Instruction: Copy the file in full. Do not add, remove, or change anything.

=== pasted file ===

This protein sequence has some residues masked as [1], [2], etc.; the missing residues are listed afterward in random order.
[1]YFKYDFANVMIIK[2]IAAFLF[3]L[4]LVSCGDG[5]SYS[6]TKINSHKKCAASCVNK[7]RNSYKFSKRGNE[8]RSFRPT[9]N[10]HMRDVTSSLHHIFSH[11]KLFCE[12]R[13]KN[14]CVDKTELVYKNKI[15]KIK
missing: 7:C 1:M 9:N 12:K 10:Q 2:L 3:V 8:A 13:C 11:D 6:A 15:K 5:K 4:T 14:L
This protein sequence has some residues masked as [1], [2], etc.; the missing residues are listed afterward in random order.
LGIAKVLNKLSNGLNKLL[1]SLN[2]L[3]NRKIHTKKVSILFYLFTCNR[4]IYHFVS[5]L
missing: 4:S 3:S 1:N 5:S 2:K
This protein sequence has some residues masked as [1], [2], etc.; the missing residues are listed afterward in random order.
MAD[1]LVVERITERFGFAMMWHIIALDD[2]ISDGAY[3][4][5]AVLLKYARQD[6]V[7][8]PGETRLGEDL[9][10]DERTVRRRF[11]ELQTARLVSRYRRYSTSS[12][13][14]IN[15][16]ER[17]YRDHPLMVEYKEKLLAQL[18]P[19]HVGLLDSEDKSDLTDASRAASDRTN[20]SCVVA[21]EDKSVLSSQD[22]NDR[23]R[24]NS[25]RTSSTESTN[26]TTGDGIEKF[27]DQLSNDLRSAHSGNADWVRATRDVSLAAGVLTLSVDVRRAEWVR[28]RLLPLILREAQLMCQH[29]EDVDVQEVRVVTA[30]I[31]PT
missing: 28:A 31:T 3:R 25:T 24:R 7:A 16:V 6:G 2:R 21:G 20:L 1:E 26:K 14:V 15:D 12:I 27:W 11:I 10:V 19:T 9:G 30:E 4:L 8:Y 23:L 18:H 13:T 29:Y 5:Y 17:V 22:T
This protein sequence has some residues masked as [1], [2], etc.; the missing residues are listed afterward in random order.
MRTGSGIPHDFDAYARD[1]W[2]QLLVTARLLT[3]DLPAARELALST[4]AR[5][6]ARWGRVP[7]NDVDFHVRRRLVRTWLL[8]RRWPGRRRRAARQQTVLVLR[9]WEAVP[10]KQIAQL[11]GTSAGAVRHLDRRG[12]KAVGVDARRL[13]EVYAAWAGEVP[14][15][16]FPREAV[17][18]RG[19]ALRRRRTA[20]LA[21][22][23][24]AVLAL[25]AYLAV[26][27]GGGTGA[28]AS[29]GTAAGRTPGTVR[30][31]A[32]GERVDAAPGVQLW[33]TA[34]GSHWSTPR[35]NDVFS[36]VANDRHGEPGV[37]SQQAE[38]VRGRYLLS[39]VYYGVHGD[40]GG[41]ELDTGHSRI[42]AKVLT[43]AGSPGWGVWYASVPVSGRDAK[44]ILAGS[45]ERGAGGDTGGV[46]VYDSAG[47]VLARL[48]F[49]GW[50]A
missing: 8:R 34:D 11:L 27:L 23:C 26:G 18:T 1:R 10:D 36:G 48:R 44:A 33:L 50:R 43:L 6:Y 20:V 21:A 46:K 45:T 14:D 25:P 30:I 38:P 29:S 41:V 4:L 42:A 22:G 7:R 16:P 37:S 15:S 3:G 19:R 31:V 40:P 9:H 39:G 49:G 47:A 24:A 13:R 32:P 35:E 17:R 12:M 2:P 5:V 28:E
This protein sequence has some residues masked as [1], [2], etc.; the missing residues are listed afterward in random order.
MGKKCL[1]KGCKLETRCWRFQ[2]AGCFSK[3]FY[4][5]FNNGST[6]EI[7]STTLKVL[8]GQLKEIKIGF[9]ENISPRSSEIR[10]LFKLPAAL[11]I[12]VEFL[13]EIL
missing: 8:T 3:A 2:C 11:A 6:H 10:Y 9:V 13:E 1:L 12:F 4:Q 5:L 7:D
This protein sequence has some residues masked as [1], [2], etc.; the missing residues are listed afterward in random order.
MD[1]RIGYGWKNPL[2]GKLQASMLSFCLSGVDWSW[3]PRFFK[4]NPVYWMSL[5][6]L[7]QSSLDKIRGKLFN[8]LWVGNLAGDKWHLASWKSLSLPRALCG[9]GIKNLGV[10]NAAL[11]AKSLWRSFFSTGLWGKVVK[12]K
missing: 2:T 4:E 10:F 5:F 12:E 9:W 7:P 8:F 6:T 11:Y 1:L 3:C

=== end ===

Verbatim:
This protein sequence has some residues masked as [1], [2], etc.; the missing residues are listed afterward in random order.
[1]YFKYDFANVMIIK[2]IAAFLF[3]L[4]LVSCGDG[5]SYS[6]TKINSHKKCAASCVNK[7]RNSYKFSKRGNE[8]RSFRPT[9]N[10]HMRDVTSSLHHIFSH[11]KLFCE[12]R[13]KN[14]CVDKTELVYKNKI[15]KIK
missing: 7:C 1:M 9:N 12:K 10:Q 2:L 3:V 8:A 13:C 11:D 6:A 15:K 5:K 4:T 14:L
This protein sequence has some residues masked as [1], [2], etc.; the missing residues are listed afterward in random order.
LGIAKVLNKLSNGLNKLL[1]SLN[2]L[3]NRKIHTKKVSILFYLFTCNR[4]IYHFVS[5]L
missing: 4:S 3:S 1:N 5:S 2:K
This protein sequence has some residues masked as [1], [2], etc.; the missing residues are listed afterward in random order.
MAD[1]LVVERITERFGFAMMWHIIALDD[2]ISDGAY[3][4][5]AVLLKYARQD[6]V[7][8]PGETRLGEDL[9][10]DERTVRRRF[11]ELQTARLVSRYRRYSTSS[12][13][14]IN[15][16]ER[17]YRDHPLMVEYKEKLLAQL[18]P[19]HVGLLDSEDKSDLTDASRAASDRTN[20]SCVVA[21]EDKSVLSSQD[22]NDR[23]R[24]NS[25]RTSSTESTN[26]TTGDGIEKF[27]DQLSNDLRSAHSGNADWVRATRDVSLAAGVLTLSVDVRRAEWVR[28]RLLPLILREAQLMCQH[29]EDVDVQEVRVVTA[30]I[31]PT
missing: 28:A 31:T 3:R 25:T 24:R 7:A 16:V 6:G 2:R 21:G 20:L 1:E 26:K 14:V 15:D 12:I 27:W 11:I 10:V 19:T 9:G 30:E 4:L 8:Y 23:L 18:H 13:T 29:Y 5:Y 17:V 22:T
This protein sequence has some residues masked as [1], [2], etc.; the missing residues are listed afterward in random order.
MRTGSGIPHDFDAYARD[1]W[2]QLLVTARLLT[3]DLPAARELALST[4]AR[5][6]ARWGRVP[7]NDVDFHVRRRLVRTWLL[8]RRWPGRRRRAARQQTVLVLR[9]WEAVP[10]KQIAQL[11]GTSAGAVRHLDRRG[12]KAVGVDARRL[13]EVYAAWAGEVP[14][15][16]FPREAV[17][18]RG[19]ALRRRRTA[20]LA[21][22][23][24]AVLAL[25]AYLAV[26][27]GGGTGA[28]AS[29]GTAAGRTPGTVR[30][31]A[32]GERVDAAPGVQLW[33]TA[34]GSHWSTPR[35]NDVFS[36]VANDRHGEPGV[37]SQQAE[38]VRGRYLLS[39]VYYGVHGD[40]GG[41]ELDTGHSRI[42]AKVLT[43]AGSPGWGVWYASVPVSGRDAK[44]ILAGS[45]ERGAGGDTGGV[46]VYDSAG[47]VLARL[48]F[49]GW[50]A
missing: 8:R 34:D 11:L 27:L 23:C 26:G 18:T 1:R 10:D 36:G 48:R 44:A 33:L 50:R 43:L 6:Y 20:V 21:A 46:K 45:T 14:D 25:P 30:I 38:P 29:S 41:V 4:L 42:A 22:G 7:R 16:P 37:S 15:S 3:G 19:R 31:V 40:P 9:H 39:G 49:G 47:A 24:A 13:R 32:P 35:E 17:R 12:M 2:P 5:V 28:E
This protein sequence has some residues masked as [1], [2], etc.; the missing residues are listed afterward in random order.
MGKKCL[1]KGCKLETRCWRFQ[2]AGCFSK[3]FY[4][5]FNNGST[6]EI[7]STTLKVL[8]GQLKEIKIGF[9]ENISPRSSEIR[10]LFKLPAAL[11]I[12]VEFL[13]EIL
missing: 8:T 3:A 2:C 11:A 6:H 10:Y 9:V 13:E 1:L 12:F 4:Q 5:L 7:D
This protein sequence has some residues masked as [1], [2], etc.; the missing residues are listed afterward in random order.
MD[1]RIGYGWKNPL[2]GKLQASMLSFCLSGVDWSW[3]PRFFK[4]NPVYWMSL[5][6]L[7]QSSLDKIRGKLFN[8]LWVGNLAGDKWHLASWKSLSLPRALCG[9]GIKNLGV[10]NAAL[11]AKSLWRSFFSTGLWGKVVK[12]K
missing: 2:T 4:E 10:F 5:F 12:E 9:W 7:P 8:F 6:T 11:Y 1:L 3:C